Bill Gates is funding research into magic bracelets that will measure student engagement and teacher effectiveness. Can a device measuring the effectiveness of philanthropists be far behind?
To all of you Bill Gates haters out there, I challenge you to identify a single one of “Mr. Mensa’s” ideas that hasn’t made our schools better. Ok, fine. Name four. Can’t do it, can you?
Well like BG8s (the Microsoft mogul’s rap name), I happen to agree with the proposition that there are plenty of easy–and more importantly, lucrative–fixes to the complex challenges of public education. So I lit up like a Galvanic bracelet when I read about the Gates Foundation’s decision to pour money into research on the use of so-called GSR devices to measure student engagement and teacher effectiveness.
The idea is brilliant, I’m sure you’ll agree. Students and teachers wear the nifty wrist gizmos to monitor their physiological reaction to what’s happening in the classroom. And best of all, someone is almost certain to make a small bundle peddling these circular pieces of crap to unsuspecting school administrators across the country. And isn’t that the point of $chool reform? Sorry kids, we had to shut the library. We blew our entire budget on these new Galvanic bracelets.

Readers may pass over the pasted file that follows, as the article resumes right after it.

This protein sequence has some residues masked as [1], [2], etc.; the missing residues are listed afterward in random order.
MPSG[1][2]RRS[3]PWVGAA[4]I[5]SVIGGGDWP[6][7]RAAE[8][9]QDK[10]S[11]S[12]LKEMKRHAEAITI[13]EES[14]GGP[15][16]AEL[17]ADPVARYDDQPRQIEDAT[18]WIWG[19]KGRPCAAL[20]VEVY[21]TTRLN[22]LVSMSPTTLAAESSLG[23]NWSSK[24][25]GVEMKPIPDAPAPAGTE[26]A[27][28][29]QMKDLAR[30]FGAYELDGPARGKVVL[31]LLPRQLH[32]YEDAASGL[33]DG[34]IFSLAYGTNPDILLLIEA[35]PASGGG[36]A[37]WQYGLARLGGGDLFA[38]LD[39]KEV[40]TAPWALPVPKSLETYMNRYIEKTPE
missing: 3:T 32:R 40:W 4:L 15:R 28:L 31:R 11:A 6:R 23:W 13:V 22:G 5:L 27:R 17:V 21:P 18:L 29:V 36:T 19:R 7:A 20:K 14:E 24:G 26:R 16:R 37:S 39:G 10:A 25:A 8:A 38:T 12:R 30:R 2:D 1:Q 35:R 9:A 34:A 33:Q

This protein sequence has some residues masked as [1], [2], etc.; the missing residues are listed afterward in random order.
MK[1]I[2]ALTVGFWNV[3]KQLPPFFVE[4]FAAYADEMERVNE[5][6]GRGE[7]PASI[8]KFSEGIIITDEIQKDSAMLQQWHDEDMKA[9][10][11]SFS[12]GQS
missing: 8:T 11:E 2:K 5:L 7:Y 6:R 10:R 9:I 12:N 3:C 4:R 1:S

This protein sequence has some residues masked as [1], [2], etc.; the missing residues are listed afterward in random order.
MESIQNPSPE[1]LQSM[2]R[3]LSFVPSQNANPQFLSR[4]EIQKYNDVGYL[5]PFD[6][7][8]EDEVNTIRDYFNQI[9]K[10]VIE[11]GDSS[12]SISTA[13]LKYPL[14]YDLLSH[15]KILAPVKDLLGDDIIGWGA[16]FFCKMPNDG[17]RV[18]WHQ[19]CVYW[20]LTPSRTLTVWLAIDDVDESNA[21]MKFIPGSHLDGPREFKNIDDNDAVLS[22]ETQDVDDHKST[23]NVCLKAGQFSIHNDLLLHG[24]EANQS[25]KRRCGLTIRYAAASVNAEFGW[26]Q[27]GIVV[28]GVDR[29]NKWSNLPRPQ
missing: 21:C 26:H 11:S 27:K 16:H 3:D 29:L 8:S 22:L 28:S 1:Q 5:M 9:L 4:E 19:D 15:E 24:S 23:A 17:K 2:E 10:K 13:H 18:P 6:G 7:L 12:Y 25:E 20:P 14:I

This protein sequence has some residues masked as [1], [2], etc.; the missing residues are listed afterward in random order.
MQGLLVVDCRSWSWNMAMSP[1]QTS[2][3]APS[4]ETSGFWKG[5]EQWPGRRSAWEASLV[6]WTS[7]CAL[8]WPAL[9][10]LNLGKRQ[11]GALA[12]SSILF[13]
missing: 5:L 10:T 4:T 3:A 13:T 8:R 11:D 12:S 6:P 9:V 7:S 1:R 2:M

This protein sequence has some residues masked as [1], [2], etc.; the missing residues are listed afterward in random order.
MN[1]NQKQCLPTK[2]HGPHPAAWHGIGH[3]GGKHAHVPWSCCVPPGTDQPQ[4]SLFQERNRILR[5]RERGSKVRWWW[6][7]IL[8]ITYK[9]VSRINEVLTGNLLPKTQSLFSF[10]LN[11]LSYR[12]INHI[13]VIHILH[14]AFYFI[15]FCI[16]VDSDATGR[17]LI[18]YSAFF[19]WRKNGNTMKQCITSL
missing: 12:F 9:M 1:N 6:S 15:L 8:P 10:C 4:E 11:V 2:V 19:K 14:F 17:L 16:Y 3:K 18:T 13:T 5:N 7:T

Bill G. thinks that the concept is so promising that the Gates Foundation has already given $1.4 million to assorted institutes to gauge the effectiveness of the effectiveness gauge. Nearly half of that money went to the National Center on Time and Learning for a research project that the Gates-ters described this way:
Purpose: to measure engagement physiologically with Functional Magnetic Resonance Imaging and Galvanic Skin Response to determine correlations between each measure and develop a scale that differentiates different degrees or levels of engagement.
That doesn’t sound like bullshit at all, does it?
Now I may not be a certified genius like Bill, but these cool edu-bracelets got me thinking. Since 2000, Gates Inc. has spent more than $2 billion to break up high schools in more than 2000 school districts around the country. In 2008, Gates walked away from this initiative, pronouncing it a failure. Since then Gates has spent hundreds of millions on the edu-cause of the moment, tying teacher evaluation to test scores, even though leading test experts around the country agree that this idea is complete crap.
Obviously Bill has a problem when it comes to determining the effectiveness of his school reform ideas. Perhaps a Galvanic Skin Response bracelet would do the trick?
Sounds like just the thing to me.